Sunday, June 26, 2011


Wow, we are old. Old and fat. TPH and I have been trying to get more in shape lately, as our current diet of eating whatever we want whenever we want, combined with our current workout regime of sitting on the couch/computer chair all day doesn't seem to be giving either of us the trim physique we so desire. Wonder of wonders. 

I tend to go barging into most things in life, flattening anyone in my way in my quest for excellence and perfection on all fronts. After not exercising for almost a year, the first power walk I took was 4 miles. The second night I walked another 3, and the third night another 4. By the fourth night I couldn't walk at all. And that was that. 

So here we were a week later on our "Do-Over" (yes, when you are this old and this fat, it does take a week to stop aching), pushing and shoving each other out the door to try and get started again, and I'm proud to report that we just did another 5K around RBS. This time I think I'll take it a little slower, maybe only a couple times a week to start. 

My old dogs were both a major push to get me out the door and walking, and I miss them. Not to bash the current furry companion, but she stinks as a walking dog. She also stinks as a guard dog. She is only minorly good at eating anything on the floor. In short she is not much more than an alive stuffed animal, only, most stuffed animals are probably smarter. 

Case in point: This morning around 11am the doorbell rang. I was surprised knowing that said ferocious guard dog was in the yard, and the gate had been locked. When I looked out the peephole, I saw a Chasid. Holding a very sharp garden hoe. Yes, you read that correctly.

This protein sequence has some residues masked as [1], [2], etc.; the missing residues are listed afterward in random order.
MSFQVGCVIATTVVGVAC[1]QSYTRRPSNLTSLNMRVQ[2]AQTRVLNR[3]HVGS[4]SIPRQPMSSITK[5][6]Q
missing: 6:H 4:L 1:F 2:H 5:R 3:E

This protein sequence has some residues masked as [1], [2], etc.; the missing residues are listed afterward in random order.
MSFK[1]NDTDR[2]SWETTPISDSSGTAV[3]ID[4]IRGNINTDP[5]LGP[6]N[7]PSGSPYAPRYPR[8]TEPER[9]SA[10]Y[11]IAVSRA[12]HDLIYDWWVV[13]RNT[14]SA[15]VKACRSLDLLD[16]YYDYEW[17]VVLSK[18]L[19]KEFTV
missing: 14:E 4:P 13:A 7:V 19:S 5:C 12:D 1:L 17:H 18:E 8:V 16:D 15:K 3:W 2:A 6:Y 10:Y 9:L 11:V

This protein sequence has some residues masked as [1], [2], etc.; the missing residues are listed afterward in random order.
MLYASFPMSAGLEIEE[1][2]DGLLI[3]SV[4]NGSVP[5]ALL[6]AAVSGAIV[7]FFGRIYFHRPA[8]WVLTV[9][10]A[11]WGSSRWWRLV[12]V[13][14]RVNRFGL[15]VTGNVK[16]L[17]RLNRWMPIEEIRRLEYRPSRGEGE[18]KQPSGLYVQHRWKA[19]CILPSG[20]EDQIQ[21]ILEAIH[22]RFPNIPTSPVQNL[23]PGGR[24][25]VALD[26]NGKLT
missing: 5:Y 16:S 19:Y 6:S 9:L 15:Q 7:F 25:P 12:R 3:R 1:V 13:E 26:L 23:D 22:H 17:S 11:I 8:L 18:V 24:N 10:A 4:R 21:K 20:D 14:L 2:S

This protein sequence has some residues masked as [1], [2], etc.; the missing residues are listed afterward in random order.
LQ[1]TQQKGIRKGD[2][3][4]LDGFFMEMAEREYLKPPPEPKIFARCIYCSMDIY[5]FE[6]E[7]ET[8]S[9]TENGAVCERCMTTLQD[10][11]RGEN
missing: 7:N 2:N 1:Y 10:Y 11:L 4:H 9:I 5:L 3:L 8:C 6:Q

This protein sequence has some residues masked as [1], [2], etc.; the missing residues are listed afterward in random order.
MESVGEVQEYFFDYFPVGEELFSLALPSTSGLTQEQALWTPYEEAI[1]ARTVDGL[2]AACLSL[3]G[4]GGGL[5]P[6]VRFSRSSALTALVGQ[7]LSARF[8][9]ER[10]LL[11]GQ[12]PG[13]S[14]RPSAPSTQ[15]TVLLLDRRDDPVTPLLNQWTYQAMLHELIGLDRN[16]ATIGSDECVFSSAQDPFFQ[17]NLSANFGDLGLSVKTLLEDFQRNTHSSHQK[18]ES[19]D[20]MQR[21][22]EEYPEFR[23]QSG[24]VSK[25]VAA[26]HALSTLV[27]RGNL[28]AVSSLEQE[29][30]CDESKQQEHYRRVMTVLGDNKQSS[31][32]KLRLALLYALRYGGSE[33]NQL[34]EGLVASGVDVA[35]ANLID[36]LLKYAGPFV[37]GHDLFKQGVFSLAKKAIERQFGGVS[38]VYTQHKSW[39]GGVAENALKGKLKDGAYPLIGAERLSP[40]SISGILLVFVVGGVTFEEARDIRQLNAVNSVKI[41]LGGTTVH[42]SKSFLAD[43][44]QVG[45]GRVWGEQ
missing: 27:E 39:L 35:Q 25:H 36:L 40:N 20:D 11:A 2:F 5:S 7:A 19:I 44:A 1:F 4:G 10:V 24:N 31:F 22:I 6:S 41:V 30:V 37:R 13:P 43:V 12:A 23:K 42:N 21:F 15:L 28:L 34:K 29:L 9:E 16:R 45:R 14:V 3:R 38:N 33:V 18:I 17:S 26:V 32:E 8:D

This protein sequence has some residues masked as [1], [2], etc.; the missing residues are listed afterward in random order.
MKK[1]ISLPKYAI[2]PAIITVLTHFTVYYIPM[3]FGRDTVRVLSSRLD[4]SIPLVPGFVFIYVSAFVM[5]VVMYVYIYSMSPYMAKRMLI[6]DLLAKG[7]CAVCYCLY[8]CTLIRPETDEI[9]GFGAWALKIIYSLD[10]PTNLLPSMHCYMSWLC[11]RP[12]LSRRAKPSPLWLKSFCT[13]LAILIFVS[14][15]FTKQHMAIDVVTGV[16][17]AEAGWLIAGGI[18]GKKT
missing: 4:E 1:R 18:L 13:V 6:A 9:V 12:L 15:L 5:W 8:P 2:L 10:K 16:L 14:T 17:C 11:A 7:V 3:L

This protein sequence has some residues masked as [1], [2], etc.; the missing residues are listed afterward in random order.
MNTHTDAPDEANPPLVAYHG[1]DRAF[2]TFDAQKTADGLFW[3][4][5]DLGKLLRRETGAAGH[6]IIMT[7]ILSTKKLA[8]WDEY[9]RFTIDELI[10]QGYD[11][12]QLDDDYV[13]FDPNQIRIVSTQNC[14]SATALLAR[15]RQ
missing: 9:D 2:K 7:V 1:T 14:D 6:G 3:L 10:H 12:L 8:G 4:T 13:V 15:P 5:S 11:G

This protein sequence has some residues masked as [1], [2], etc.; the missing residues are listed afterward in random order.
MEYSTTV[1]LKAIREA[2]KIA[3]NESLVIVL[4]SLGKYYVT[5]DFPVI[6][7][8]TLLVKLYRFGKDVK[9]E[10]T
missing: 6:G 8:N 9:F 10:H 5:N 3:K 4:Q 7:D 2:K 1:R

Slightly afraid of what this could possibly mean (riots? had I gone out in my t-shirt?), I called TPH to answer the door, and sure enough, this collector, while clearly stating his plight was grasping tightly to the garden hoe (our garden hoe) while imploring my DH to please help him and his family. After a short exchange he glanced nervously around and muttered something about the dog before he put down the tool and dashed. The ferocious Chasid eating dog? Helpfully cowering under a chair all the while.

So wish us luck on our new weight loss journey, because if you don't I just might sic my dog on you. 

Saturday, June 25, 2011

Wild and Crazy Saturday Nights

Here I sit on Motzei Shabbos with the dishes piled high in the sink, the floors dirty and the living room/dining room trashed. I would also take a good guess that there are no clean uniform shirts for tomorrow. And, what am I doing? I've just been thrown yet another last minute book report to be typed up, you know the, Right-away-please-Imma!-It-was-due-last-week-and-if-I-don't-get-it-in-tomorrow-it-won't-get-into-the-yearbook type of report.

I'm a pretty mean mother when it comes to missing your deadlines. I'm usually the one yelling, "Well, it's totally your own fault, either type it yourself or get a bad grade!" But since we moved here and everything has to be typed in Hebrew, I have been a lot more merciful.